There is nothing like a few good strange, offbeat and quirky museums to add a unique, memorable twist to your travels. For the last decade I’ve been crisscrossing the globe and visiting every weird museum I stumble across with a simple motto: the stranger, the better!
Turns out that Central Europe is home to a variety of unique museums dedicated to pinball, carnivals, firearms, liquor, perfume, toys, cars, clocks, and even water. If you are visiting Hungary, Slovakia, Switzerland or Germany anytime soon, be sure to check out these gems!
Given the rich history of Hungary’s capital city, it should be no surprise that Budapest has plenty of unique, offbeat sights and activities. When it comes to quirky museums, the Pinball Museum is a great way to feel like a kid again, or for travelers on a family vacation.
Zwack Unicum Museum
The best museum in town, at least for alcoholics people who enjoy the occasional drink (such as myself), is the Zwack Unicum Museum. It is a great way to learn about the national drink of Hungary.
BONUS Other intriguing museums include the Hospital in the Rock, Terror Háza, and The Golden Eagle Pharmacy Museum. There is even an underground church inside a cave in Gellert Hill. More Unique & Offbeat Budapest Museums
Moulagenmuseum (Moulage Museum)
A moulage is a casting or wax molding of an injury or disease that is used to train medical professionals and emergency responders. Why do you need to know this? Because Zurich is home to the world’s second largest collection of moulages — the aptly-named Moulagenmuseum. Who wouldn’t want to see a gallery of over 2,000 wax models of skin diseases?
Medizinhistorisches Museum (Medical Museum)
Sticking with this medical theme, why not make a day of it and also visit the Medizinhistorisches Museum. One look at the questionable history of medical devices and you’ll be glad you live in the 21st century.
BONUS For even more offbeat fun, 30 minutes from Zürich is the Pegasus Small World Toy Museum in Aeugst am Albis. And one hour away from Zurich in Sissach is the Henkermuseum, a large collection of authentic medieval torture devices.
Given the city is renowned for their fashion and art scene, it was a bit of a surprise to discover that Düsseldorf does not have any truly offbeat museums. If you are traveling with kids, the Neanderthal Museum is a must. It is located on the site of the first Neanderthal man ever discovered and features an exhibits centered around human evolution and life in the Stone Age.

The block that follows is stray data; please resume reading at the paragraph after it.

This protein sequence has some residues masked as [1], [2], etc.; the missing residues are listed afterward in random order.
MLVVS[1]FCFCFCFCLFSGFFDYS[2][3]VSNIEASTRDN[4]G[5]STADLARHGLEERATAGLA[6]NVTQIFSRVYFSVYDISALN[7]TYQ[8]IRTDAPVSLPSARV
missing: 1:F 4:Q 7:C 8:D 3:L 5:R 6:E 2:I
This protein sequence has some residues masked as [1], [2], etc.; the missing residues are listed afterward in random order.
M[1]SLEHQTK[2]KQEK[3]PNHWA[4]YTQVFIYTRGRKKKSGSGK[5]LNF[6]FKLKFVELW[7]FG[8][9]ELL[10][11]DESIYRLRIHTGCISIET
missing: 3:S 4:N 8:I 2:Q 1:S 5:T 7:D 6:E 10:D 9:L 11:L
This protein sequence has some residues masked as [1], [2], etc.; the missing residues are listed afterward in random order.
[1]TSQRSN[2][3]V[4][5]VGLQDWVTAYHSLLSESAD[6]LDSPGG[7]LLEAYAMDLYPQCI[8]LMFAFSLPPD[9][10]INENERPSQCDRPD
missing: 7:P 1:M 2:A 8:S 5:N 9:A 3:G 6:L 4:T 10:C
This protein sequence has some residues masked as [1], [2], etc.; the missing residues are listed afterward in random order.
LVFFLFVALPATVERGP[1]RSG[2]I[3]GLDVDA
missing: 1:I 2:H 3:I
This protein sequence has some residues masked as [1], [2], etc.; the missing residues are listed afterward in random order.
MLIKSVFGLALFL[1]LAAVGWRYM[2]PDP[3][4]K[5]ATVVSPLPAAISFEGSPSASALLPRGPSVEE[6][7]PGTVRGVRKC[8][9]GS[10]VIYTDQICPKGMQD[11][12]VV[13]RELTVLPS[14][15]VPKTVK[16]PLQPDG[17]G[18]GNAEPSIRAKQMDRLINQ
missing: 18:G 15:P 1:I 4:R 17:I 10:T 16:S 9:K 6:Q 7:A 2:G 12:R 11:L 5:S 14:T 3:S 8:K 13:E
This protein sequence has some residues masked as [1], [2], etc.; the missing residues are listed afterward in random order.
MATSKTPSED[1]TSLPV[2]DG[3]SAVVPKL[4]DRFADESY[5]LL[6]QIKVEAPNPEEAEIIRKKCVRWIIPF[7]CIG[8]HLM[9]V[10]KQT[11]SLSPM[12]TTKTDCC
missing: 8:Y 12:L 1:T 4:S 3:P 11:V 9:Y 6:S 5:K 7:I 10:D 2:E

Classic Remise Düsseldorf
Located inside a historic roundhouse for locomotives, the Classic Remise Düsseldorf is fascinating and a must-visit for automobile enthusiasts. Even the building itself is an architectural beauty. Classic Remise is so much more than just a museum. In addition to a stunning collection of vintage cars there are also shops for spare parts, clothing, model cars, auto accessories and more.
BONUS You can also find a few cool, quirky museums located just outside the city. For example, learn more about voodoo by visiting the out-of-place but extremely interesting Soul of Africa Museum just 30 minutes away in Essen.
See More Strange, Unique & Offbeat Museums Around The World
Kölner Karnevalsmuseum (Cologne Carnival Museum)
Tucked away on the west side of Cologne lies Kölner Karnevalsmuseum — the Cologne Carnival Museum. It is a fascinating glimpse into carnival life, both past and present.
Farina Fragrance Museum
To learn more about perfume, take a trip to the Farina Fragrance Museum. Inside you’ll learn all about the history and production of perfume. The building itself, which was built is 1709, is the oldest fragrance factory in the world.
Museum Of Arms
Slovakia’s capital and largest city is Bratislava, which has no shortage of museums. However, only a few of them are interesting enough to be included here. Gun and weapon enthusiasts will be fascinated by the Museum of Arms, which covers not only weapons and their production but also the history of the town and its fortifications.
Museum Of Clocks
The Museum of Clocks houses a collection of antique clocks spanning three centuries and is an ode to Bratislava clock-makers. Oh and don’t forget about the Water Museum, where you can learn more about the history and technology behind the city’s waterworks.
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